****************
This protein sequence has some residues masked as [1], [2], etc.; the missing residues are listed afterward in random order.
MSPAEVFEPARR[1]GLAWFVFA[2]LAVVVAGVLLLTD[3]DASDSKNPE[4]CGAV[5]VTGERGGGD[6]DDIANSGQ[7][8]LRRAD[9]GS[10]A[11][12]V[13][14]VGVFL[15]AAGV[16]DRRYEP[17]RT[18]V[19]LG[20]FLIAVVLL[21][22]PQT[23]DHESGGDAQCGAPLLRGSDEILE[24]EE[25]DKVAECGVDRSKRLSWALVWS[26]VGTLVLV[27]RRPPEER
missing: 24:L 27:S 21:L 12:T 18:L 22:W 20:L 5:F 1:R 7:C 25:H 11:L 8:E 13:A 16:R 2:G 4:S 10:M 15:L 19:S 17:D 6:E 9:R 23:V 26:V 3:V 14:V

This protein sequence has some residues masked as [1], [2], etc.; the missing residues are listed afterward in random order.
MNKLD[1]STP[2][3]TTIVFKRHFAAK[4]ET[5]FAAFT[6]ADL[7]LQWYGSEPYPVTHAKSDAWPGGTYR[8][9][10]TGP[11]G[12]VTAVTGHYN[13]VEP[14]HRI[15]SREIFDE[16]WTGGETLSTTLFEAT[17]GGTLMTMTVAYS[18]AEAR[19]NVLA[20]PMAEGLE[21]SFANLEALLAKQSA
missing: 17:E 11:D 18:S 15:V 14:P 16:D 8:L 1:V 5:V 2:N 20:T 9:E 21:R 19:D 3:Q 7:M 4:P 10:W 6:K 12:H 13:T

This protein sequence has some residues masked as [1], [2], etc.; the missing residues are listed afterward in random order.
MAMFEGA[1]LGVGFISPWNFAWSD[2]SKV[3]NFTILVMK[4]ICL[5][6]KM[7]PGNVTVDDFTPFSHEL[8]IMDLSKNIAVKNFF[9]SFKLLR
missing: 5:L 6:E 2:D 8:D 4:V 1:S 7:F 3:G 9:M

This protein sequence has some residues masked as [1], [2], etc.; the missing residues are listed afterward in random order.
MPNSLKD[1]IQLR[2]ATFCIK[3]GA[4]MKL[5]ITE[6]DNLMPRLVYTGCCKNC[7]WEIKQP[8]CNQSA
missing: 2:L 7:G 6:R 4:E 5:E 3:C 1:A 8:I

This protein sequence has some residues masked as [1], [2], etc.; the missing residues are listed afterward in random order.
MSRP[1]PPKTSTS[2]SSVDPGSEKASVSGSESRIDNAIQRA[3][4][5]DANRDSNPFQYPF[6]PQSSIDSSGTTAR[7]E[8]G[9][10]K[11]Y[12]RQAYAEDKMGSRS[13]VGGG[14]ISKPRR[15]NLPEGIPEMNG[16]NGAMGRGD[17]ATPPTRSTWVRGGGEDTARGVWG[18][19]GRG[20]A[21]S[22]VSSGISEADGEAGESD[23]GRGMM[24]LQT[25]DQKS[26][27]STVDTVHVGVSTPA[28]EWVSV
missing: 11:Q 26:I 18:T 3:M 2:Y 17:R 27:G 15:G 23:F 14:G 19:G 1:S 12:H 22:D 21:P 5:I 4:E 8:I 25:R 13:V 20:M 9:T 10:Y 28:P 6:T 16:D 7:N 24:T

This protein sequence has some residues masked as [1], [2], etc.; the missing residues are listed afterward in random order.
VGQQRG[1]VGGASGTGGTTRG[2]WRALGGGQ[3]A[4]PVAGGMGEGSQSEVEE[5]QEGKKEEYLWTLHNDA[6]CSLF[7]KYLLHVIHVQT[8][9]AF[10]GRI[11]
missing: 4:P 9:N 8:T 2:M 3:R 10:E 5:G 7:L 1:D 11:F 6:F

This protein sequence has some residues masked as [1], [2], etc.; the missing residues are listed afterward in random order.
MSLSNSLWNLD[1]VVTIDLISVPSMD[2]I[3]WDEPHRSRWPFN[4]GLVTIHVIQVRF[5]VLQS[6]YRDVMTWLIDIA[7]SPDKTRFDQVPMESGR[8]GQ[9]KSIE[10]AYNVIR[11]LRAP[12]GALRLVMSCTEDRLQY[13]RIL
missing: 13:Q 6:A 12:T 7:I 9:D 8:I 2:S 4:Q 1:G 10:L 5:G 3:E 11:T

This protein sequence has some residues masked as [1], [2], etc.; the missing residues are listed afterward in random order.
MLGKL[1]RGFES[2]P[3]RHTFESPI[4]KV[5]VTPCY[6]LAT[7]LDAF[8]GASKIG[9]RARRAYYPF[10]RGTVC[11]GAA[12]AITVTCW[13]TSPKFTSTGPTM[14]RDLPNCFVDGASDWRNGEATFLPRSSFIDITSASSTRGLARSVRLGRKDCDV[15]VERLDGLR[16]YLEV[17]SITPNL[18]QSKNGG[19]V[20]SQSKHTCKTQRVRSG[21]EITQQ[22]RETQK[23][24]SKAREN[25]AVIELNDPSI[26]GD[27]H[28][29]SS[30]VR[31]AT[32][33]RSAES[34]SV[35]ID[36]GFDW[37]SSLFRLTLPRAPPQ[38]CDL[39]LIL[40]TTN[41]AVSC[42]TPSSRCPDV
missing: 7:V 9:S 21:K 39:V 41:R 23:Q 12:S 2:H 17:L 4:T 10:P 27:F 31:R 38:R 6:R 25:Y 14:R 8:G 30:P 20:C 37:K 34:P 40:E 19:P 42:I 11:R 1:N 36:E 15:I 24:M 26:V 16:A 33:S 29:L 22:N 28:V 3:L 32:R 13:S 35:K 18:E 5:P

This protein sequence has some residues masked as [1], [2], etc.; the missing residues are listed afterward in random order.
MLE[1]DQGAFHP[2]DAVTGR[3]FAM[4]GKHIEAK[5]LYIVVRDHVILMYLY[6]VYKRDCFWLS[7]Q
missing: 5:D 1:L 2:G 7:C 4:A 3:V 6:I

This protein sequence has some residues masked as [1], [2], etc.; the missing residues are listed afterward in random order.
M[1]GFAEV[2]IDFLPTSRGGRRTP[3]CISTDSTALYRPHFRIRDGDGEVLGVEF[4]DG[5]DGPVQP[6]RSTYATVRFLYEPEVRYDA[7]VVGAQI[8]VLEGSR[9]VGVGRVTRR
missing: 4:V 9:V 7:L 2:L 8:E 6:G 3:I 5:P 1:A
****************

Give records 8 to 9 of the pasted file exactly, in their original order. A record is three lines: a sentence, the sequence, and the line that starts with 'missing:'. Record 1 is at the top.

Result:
This protein sequence has some residues masked as [1], [2], etc.; the missing residues are listed afterward in random order.
MLGKL[1]RGFES[2]P[3]RHTFESPI[4]KV[5]VTPCY[6]LAT[7]LDAF[8]GASKIG[9]RARRAYYPF[10]RGTVC[11]GAA[12]AITVTCW[13]TSPKFTSTGPTM[14]RDLPNCFVDGASDWRNGEATFLPRSSFIDITSASSTRGLARSVRLGRKDCDV[15]VERLDGLR[16]YLEV[17]SITPNL[18]QSKNGG[19]V[20]SQSKHTCKTQRVRSG[21]EITQQ[22]RETQK[23][24]SKAREN[25]AVIELNDPSI[26]GD[27]H[28][29]SS[30]VR[31]AT[32][33]RSAES[34]SV[35]ID[36]GFDW[37]SSLFRLTLPRAPPQ[38]CDL[39]LIL[40]TTN[41]AVSC[42]TPSSRCPDV
missing: 7:V 9:S 21:K 39:V 41:R 23:Q 12:S 2:H 17:L 4:T 10:P 27:F 31:R 38:R 6:R 25:Y 14:R 8:G 30:P 20:C 37:K 34:P 40:E 19:P 42:I 11:R 1:N 36:E 15:I 24:M 26:V 16:A 33:S 29:L 22:N 28:V 3:L 32:R 13:S 35:K 18:E 5:P

This protein sequence has some residues masked as [1], [2], etc.; the missing residues are listed afterward in random order.
MLE[1]DQGAFHP[2]DAVTGR[3]FAM[4]GKHIEAK[5]LYIVVRDHVILMYLY[6]VYKRDCFWLS[7]Q
missing: 5:D 1:L 2:G 7:C 4:A 3:V 6:I